The following list shows what Purdue Pollution Prevention and Waste Minimization Programs have done to reduce waste, safely dispose of it, and recycle already used products (McDonald): • • • • • • • • • • • 120,000 “Red” Shop Rags laundered and reused. 31,335 fluorescent lamps sent for recycling 7,586 gallons of Used Oil recycled 1,708 Computer Monitors sent for recycling 92,849 pounds of obsolete electronic equipment sent for recycling 606 gallons of spent solvent from parts washers reused in another product. 34 pounds of Elemental Mercury sent for recycling 75 Mercury Thermometers have been replaced 369 pounds of Nickel-Cadmium batteries recycled 82 pounds of Lithium Ion batteries recycled 19 pounds of Nickel-metal hydride batteries recycled
Research Findings Young halls HVAC setback schedule is expected to result in approximately $22,000 annual energy savings. Purdue’s green Supercomputer should create a reduction of 75 to 80 percent of the costs of power and cooling when compared to conventional technology. The power down initiative is expected total Carbon Offset is 244 TONS per year with an energy savings of 321,935 kWh annually. ITaP has reduced the amount of printer paper used in our labs. Usage has been cut from 158 thousand pages per day to about 55 thousand per day. This is a reduction of more than 60 percent Boiler Green Initiative recycling efforts at three home football games this season thus far collected and sorted nearly 16,000 pounds of reusable materials. Students in the 2008 President’s Leadership Class will focus on issues of sustainability. The Purdue Sustainability Council has 150 campus members and counting. Purdue hosted the Big Ten housing directors conference in October, 2008. It included a roundtable discussion about sustainability issues. Terry Cegielski and his housing officer peers will continue to benchmark best practices and network with nationwide counterparts and professional groups, such as the Association for the Advancement of Sustainability in Higher Education.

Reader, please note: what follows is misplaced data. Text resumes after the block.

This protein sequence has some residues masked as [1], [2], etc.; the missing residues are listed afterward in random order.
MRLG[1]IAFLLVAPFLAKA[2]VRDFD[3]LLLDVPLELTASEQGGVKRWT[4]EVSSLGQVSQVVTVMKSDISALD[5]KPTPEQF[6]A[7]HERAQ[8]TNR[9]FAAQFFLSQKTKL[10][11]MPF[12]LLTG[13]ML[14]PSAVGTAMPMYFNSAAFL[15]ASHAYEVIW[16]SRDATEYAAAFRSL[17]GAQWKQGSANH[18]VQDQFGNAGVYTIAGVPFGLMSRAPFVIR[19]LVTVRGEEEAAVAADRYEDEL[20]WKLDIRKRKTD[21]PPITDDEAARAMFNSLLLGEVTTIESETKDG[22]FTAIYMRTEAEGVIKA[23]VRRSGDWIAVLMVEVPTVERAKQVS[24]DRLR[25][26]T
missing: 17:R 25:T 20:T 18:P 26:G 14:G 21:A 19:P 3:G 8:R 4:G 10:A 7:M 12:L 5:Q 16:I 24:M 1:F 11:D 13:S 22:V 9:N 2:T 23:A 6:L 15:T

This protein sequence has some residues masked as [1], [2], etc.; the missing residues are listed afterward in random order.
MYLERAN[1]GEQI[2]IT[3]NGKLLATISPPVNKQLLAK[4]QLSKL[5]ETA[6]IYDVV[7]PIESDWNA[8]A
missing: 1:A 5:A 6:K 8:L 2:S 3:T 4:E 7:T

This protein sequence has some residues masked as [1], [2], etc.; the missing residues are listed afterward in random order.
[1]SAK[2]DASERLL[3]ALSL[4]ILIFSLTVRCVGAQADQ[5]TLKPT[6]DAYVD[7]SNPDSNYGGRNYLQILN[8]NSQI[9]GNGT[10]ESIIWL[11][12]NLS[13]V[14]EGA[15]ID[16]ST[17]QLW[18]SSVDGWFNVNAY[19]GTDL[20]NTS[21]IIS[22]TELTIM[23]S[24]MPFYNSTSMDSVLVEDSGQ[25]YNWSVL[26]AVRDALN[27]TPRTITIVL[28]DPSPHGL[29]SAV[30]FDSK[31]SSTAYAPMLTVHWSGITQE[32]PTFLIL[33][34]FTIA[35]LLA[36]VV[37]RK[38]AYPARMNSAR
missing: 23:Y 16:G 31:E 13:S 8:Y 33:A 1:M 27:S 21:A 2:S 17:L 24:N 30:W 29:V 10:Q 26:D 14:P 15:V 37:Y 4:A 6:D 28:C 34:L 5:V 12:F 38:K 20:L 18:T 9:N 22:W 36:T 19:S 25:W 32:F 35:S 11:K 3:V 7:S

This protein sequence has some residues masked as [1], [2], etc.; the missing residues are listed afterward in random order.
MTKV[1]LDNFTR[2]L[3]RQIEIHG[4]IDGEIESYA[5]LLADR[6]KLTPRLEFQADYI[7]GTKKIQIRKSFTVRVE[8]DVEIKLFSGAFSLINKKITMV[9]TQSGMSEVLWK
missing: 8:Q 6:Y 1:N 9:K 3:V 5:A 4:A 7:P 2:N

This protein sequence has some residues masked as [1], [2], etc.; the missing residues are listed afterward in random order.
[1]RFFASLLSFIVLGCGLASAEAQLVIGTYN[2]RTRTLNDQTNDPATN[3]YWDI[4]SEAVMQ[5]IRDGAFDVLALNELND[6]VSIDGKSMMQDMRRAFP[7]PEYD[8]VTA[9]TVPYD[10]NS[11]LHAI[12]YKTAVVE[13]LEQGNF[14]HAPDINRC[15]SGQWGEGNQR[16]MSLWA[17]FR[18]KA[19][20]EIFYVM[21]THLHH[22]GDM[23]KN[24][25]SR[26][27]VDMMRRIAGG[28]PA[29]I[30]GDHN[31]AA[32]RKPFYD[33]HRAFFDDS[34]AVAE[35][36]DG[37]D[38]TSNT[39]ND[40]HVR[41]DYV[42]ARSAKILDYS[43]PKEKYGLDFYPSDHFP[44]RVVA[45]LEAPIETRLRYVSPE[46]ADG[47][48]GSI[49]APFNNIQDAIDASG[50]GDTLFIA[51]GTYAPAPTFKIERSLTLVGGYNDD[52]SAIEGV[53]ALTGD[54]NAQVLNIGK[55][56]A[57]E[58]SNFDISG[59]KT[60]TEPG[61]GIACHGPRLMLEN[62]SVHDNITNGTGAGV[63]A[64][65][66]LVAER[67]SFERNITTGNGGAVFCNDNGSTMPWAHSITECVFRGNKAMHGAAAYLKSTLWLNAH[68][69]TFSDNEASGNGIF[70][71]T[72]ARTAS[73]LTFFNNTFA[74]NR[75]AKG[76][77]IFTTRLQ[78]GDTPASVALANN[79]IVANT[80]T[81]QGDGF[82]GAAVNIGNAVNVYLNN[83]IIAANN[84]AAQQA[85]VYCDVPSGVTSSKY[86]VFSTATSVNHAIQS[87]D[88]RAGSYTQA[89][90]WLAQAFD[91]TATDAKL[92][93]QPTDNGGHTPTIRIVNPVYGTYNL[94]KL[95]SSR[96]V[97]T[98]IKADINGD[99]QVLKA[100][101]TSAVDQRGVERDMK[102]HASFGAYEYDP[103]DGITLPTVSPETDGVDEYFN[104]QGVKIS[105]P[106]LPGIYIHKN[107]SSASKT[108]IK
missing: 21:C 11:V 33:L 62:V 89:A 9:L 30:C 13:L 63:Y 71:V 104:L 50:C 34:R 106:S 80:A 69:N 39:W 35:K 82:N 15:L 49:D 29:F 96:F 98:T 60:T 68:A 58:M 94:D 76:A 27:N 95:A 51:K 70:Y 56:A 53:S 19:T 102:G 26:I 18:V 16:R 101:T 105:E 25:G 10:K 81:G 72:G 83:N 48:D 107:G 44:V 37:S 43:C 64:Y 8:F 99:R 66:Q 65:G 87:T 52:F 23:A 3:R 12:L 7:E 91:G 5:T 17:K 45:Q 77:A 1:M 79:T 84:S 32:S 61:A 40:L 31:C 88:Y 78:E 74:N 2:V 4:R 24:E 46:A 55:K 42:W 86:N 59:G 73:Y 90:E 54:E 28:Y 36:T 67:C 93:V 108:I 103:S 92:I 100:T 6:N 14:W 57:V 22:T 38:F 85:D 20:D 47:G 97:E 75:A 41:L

PMU uses paper products that are made of recycled products. The vitrified marble flooring in the Union does not require chemicals since there is no floor finish to strip or apply.
The Lemongrass restaurant in the Union has bamboo flooring versus hardwood, which is very sustainable. The PMU Dining Services replaces a paper “wax” cup with a corn-based product. In the last 10 months, 20,000 cups have been used, all of which were derived from 100 percent renewable resources.
Green Week 2008-Water & Energy Consumption Analysis